Spookey Ruben with Melissa Ferrick at the El Mocambo (464 Spadina) tomorrow (Friday, July 13). $8. 416-968-2001.
Listening to Spookey Ruben yawn through our early-afternoon interview, I'm thinking his new double disc is aptly named.
One CD is called Bed, where Ruben's obviously just been, and the other's titled Breakfast, something he probably should have had a little more of before he started talking.
The double dip is due out August 14, and his release party at Reverb happens three nights later, but he's heading to the El Mo tomorrow (Friday, July 13) for a warm-up.
The Bed disc has a deeper, more lucid funk vibe, while Breakfast has a simpler hit-and-punch pop approach.
It's now four years since we last heard a project from Ruben, but the pop/funk Toronto native's new discs are worth the wait.
"They've got a lot more digital instruments, and a lot of the stuff was recorded in my bedroom, like my first album," he says from his Toronto home.
"But I don't see the digital stuff necessarily as effects. It's just a different way of doing different shit."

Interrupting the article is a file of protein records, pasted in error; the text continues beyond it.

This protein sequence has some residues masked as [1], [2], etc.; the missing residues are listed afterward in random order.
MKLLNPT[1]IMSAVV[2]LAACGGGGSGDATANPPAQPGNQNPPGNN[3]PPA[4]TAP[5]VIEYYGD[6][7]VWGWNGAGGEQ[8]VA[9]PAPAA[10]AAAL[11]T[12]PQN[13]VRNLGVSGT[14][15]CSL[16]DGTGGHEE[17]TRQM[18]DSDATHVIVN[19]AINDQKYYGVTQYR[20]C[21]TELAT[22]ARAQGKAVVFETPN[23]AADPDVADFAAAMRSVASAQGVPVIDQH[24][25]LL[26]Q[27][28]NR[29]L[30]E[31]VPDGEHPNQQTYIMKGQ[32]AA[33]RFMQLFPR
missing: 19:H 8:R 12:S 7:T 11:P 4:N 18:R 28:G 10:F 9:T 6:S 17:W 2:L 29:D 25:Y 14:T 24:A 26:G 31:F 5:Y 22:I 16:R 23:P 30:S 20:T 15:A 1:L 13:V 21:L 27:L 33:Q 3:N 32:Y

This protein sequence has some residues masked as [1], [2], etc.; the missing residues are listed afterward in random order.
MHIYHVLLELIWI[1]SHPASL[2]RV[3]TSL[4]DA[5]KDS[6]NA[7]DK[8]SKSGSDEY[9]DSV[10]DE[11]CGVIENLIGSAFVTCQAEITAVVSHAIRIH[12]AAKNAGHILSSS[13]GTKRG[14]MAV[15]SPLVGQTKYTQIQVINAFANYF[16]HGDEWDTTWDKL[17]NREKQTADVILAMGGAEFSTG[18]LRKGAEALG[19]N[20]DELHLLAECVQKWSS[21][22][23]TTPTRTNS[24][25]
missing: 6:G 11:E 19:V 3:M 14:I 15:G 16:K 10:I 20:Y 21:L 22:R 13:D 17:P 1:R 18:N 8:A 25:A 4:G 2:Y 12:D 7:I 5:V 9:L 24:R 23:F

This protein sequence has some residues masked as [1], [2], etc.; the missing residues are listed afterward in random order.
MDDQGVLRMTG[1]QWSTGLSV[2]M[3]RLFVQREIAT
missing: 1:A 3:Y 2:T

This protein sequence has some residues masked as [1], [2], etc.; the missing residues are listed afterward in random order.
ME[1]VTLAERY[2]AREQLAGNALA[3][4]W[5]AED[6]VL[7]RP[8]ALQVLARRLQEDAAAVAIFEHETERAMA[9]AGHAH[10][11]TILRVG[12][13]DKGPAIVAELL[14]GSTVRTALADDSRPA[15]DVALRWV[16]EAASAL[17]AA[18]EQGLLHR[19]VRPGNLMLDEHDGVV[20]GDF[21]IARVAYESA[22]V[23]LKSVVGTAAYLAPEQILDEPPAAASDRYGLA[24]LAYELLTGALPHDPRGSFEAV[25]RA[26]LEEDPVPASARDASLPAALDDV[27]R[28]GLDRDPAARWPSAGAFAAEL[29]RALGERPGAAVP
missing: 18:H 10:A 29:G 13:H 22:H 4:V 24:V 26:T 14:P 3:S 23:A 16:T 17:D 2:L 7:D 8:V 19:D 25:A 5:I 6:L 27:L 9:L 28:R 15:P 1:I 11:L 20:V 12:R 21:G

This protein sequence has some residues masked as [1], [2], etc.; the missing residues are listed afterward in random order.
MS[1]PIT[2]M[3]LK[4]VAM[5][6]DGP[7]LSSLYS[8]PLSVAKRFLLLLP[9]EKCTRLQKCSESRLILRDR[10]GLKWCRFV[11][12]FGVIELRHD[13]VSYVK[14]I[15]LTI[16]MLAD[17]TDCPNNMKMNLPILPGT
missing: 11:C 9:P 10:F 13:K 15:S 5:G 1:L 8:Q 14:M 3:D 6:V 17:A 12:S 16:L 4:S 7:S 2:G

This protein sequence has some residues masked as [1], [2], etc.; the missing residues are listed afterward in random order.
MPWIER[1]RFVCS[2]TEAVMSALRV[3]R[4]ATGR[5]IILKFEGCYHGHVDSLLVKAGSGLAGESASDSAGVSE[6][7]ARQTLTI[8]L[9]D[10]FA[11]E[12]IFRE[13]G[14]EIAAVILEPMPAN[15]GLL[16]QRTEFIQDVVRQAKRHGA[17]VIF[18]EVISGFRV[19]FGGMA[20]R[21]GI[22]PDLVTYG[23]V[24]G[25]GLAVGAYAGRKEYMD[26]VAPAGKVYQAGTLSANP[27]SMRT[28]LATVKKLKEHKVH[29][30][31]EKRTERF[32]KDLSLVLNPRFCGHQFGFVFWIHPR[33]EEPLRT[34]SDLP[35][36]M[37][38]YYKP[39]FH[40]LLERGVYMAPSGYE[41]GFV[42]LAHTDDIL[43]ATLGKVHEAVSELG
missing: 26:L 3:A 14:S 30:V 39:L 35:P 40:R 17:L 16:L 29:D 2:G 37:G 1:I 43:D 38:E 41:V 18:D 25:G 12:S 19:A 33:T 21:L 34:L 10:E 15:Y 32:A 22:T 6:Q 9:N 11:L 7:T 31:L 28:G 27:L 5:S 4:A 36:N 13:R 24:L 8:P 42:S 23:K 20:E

Ruben makes sure he's always doing something new. When he was dropped by the New York-based electronica/pop label TVT in 1998, it was a letdown at first.
"It's hard to get going again. When you know you have the label behind you, it just helps you in so many ways. I think the idea of me being signed to a label and sharing my creations with people in marketing and publicity is a beautiful thing, but I can't force labels to take me on and share the wealth."
But Ruben didn't stop there. Frustrated with the idea of shopping his sound around, he launched his own label, Hi-Hat Recordings, early this year. Already, three other musicians have signed on.
"Years from now it's going to be looked at as a prominent Canadian cultural force. I just don't see other bands doing that. They're all consumed by getting signed to a label in the States, and it suddenly turns into the reason for doing an album.
"What I'm trying to do is create music that's Canadian, so I can expose Toronto to the world.
"But I don't sing about hockey in every song."